What do the Sweeping Google Changes Mean to Your Business?

With less than 10 days before the most profound changes to Google algorithms this year, we take a look at what they will or won’t mean for your brand’s visibility online.

On February 26, Google announced major changes to the algorithms that affect mobile search. Those changes will begin to roll out on April 21. Here’s what they say:

Starting April 21, we will be expanding our use of mobile-friendliness as a ranking signal. This change will affect mobile searches in all languages worldwide and will have a significant impact in our search results. Consequently, users will find it easier to get relevant, high quality search results that are optimized for their devices.

Let’s break that down into layman’s terms.

Google knows that mobile web traffic is the future. They are saying that if your website is designed to read well on a mobile device—like a smartphone or a tablet—you’ll get a nice, friendly designation for that when you pop up in a search result on one of said devices. The designation looks like this.


That’s good news for FishingTackleRetailer (and you too, Dick’s Sporting Goods), but it’s not good news for anyone who has waited until now to develop their website for mobile. Why? Because websites that don’t earn a mobile-friendly designation could be heavily penalized in search results.

It’s estimated that 30 percent of all total web traffic now comes from mobile devices. For some websites, the numbers are even more skewed. We don’t have a problem telling you that almost half of our own web traffic at FishingTackleRetailer.com comes from mobile. What’s more, about 98 percent of search engine traffic comes via Google.

These changes have huge implications.

To explain, we’re going to dissect page one of the Google search results for “retail fishing gear.” That’s basically the extension of the above screenshot if you were able to scroll down. We’ll do the same case study again after April 21 to show you if Google has changed anything.

Here are the search results, in order of ranking, on a mobile device in the Southeast United States:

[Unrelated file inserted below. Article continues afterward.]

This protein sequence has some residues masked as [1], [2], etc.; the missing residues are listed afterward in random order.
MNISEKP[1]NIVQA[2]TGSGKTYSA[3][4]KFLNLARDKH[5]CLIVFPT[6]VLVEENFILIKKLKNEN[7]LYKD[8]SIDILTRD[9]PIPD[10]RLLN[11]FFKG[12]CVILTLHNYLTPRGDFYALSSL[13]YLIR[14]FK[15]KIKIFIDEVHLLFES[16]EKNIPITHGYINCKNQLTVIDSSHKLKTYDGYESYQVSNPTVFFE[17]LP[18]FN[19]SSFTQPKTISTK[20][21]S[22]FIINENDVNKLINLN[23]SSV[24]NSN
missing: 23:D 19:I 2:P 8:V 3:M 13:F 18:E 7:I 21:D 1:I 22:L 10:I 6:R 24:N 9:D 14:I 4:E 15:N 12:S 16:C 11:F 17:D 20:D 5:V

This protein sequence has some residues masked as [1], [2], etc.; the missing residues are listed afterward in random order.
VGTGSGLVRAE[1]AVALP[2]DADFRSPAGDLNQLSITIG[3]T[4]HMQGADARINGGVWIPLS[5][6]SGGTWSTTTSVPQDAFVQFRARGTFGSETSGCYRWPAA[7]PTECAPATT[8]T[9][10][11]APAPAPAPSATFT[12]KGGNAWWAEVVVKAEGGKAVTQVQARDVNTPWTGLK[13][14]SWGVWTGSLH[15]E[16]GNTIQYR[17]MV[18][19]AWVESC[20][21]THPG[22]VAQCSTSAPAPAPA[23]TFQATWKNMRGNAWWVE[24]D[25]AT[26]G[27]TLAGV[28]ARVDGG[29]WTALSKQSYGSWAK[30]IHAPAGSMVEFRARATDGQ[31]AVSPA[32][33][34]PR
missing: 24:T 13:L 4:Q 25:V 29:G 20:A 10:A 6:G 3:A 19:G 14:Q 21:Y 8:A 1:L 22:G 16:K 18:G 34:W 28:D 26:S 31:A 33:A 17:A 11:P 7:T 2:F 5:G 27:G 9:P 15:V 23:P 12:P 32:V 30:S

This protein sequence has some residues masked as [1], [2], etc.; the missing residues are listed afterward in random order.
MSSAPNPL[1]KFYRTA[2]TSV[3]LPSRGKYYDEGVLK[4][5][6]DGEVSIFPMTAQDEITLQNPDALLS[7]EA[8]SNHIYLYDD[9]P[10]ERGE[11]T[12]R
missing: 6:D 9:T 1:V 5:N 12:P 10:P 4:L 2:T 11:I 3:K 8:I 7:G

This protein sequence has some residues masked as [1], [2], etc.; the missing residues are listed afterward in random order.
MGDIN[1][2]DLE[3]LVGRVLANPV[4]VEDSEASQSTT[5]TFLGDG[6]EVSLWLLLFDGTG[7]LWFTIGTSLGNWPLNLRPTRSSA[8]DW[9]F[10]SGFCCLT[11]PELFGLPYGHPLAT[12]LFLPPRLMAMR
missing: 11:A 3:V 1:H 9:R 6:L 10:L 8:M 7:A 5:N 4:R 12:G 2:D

1. Fishing Tackle Retailer √
  2. Dick’s Sporting Goods √
  3. TackleDirect
  4. Cabela’s √
  5. Gander Mountain √
  6. Simms Fishing Products
  7. Fishing Tackle Unlimited
  8. Bass Pro Shops √
  9. The Sportsman’s Guide √
  10. Barlow’s Tackle

However, we have some bad news.

That √ beside some of the listings indicates a “mobile-friendly” label from Google. And that means anyone without such a label faces what Google calls a “significant impact” to their search engine results going forward. And that means that Barlow’s will likely need to redevelop their website if they want to stay in the game.

Let’s do another quick study—localized search results for “fishing tackle” in Memphis, Tennessee. (This just happens to be where my phone geo-locates to, but you can try the same in your area.)

A Google Maps listing can give you a SEO boost

Here are the results:

  1. Strike King Lure Co.
  2. Memphis Net & Twine Co.
  3. Orvis
  4. Academy Sports
  5. Tackle Direct √
  6. Bass Pro Shops √
  7. Dick’s Sporting Goods √
  8. Tackle Warehouse √
  9. Wikipedia √
  10. FishUSA √
  11. Fishing Tackle Unlimited
  12. Jann’s Netcraft
  13. Shakespeare Rods √

Throw the first three out. They are all Google Maps listings for brick-and-mortar locations. That’s great for them—and it shows you how important listing your business with Google Maps is—but they don’t list a mobile-friendly designation or not.

Now. Take a look at the rest. Do you notice any trends?

The big box boys are all over mobile design. The online retailers? They’re there, too. But not all of them … yet. In fact, both categories have a few noticeable missing ends. Academy Sports is the only big box on page one without a designation. They’ve probably invested heavily to be listed so high up the charts, and they’re dangerously close to losing a lot of ground right now. Fishing Tackle Unlimited lacks a mobile-friendly tag as well. Falling down the charts could cost them sales against their competition.

You can bet both won’t be behind for long.

The bottom line is that you should invest in a modern, mobile-friendly web design. Why? Because on search engines, independent retailers can compete with the big box stores. You can compete with the online retailers—especially when it comes to localized results. You just need to have a website that’s able to do it.

Under the current rules of Google, it’s possible. However, those rules are changing quickly.

Google offers a free guide to mobile-friendly sites. That’s step one to learning what you need to know to make things happen. After you check that out, run your store’s website through their mobile-friendly test.

Did you pass? Did you fail? Do you want to know more about mobile-friendly, responsive web design? Let us know.

As Ken Duke would say, a rising tide lifts all boats.